With extremely limited on-campus housing at UC Davis, the Office of Student Housing keeps an eye on the local rental market. Student Housing’s 33rd annual survey of the state of the rental market was released late last month.
In the city of Davis, the vacancy rate increased slightly from 0.7 to 0.8 percent and the average cost of rent increased 4.36 percent in 2008.
“We think it’s really important to have this information just to continue to have a pulse on what’s going on in the community,” said Student Housing director Emily Galindo.
The survey covers apartment complexes with five or more rental units in Davis. Of 187 complexes contacted, 162 replied. The survey found that of a total of 8,469 units reported, 67 were vacant.
The survey is conducted each year to show what students face when searching for apartments in Davis, she said, noting that the low vacancy rate can be a disadvantage to students.
“It is not so much the percentage,” she said. “We are concerned about affordability for students.“
Galindo said a low vacancy rate could allow apartment owners to raise their prices beyond a fair level.
According to the survey, economists and planners typically regard a vacancy rate of 5 percent as ideal.
Galindo said the low vacancy rate coupled with increasing prices illustrates a need for more affordable housing options.
“I think what it does is confirm our plans to build more housing,” she said. “There continues to be a need for affordable student housing.“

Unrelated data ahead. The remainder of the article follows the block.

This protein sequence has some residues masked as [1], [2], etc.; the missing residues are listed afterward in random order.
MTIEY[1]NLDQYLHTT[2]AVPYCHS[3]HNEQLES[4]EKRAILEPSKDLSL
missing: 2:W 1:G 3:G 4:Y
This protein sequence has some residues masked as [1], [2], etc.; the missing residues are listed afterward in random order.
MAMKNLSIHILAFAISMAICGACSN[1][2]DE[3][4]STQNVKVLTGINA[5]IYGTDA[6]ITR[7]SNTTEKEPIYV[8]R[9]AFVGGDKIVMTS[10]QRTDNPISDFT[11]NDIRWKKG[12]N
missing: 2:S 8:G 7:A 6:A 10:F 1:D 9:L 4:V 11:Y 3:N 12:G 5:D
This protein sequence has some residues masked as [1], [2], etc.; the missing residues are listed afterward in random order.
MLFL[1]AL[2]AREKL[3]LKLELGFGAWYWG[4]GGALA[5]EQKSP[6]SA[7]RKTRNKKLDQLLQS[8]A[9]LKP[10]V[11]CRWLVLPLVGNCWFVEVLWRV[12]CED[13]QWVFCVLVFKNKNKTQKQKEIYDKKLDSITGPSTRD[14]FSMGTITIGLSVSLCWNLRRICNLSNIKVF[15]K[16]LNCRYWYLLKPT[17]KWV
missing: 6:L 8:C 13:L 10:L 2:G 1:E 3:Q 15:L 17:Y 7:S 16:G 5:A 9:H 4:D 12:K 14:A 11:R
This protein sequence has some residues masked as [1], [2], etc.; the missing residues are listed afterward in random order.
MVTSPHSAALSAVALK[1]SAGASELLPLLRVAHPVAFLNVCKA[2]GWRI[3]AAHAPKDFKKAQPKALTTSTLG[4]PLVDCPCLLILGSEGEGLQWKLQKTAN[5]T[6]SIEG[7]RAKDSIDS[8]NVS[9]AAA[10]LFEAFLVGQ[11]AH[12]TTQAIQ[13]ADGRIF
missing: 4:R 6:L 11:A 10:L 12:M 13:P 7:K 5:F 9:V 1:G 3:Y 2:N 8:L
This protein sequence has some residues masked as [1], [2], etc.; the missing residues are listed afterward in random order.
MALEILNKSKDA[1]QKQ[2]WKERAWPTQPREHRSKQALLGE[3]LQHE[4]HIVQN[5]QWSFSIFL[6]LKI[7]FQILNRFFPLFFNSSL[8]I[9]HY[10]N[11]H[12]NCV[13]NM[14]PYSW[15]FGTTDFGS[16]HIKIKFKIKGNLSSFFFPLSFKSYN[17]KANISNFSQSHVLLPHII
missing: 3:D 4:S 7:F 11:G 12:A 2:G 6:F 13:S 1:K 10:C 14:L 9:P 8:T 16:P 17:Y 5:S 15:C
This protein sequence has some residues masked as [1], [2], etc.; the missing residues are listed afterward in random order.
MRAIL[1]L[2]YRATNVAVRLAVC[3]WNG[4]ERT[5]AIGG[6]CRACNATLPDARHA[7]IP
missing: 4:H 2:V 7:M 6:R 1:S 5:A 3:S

Two campus housing projects are currently in the works. Construction should begin in March on an expansion of the Tercero dorms, which is expected to add 600 beds by fall 2010. She also said the results reinforce the need for the planned West Village mixed-use district.
“The university has invested a lot in the plan for West Village,” she said. “Based on these results it will be a win-win for the campus and the city.“
Don Saylor, Davis‘ mayor pro-tem, said the survey results show a need for more affordable housing. He said Davis needs to focus on affordable housing for students, working families and the elderly.
“The reality of this rental vacancy survey is that there is definitely a need for housing for specific populations that we must address,” Saylor said. “We have to work to do this together.“
The city of Davis is currently working on a new general plan, but there are not any specific plans to expand housing options specifically for students in the city.
“I think we need to consider student housing as part of the next plan,” he said.
Despite the low vacancy rate, many students said they have not had trouble finding housing. Clay DeLong, a junior environmental biology and management major, rented an apartment during his second year. He said research helped him find what he was looking for.
“I didn’t think it was difficult at all,” he said. “I looked on [daviswiki.org] to see how they were reviewed and picked the second place we went to.“
Still, affordability is an important issue for many. Ellie Storer, a sophomore psychology major, said more housing would be good as long as it is affordable. She said she was organized in finding the apartment she currently rents.
“I feel like we looked really early,” she said. “I wanted to find something cheaper.“
Saylor and Galindo both said growing numbers of students enrolled at UC Davis could make the situation more difficult in years to come. According to the survey, student housing hopes this information will help prevent that.
ELYSSA THOME can be reached at firstname.lastname@example.org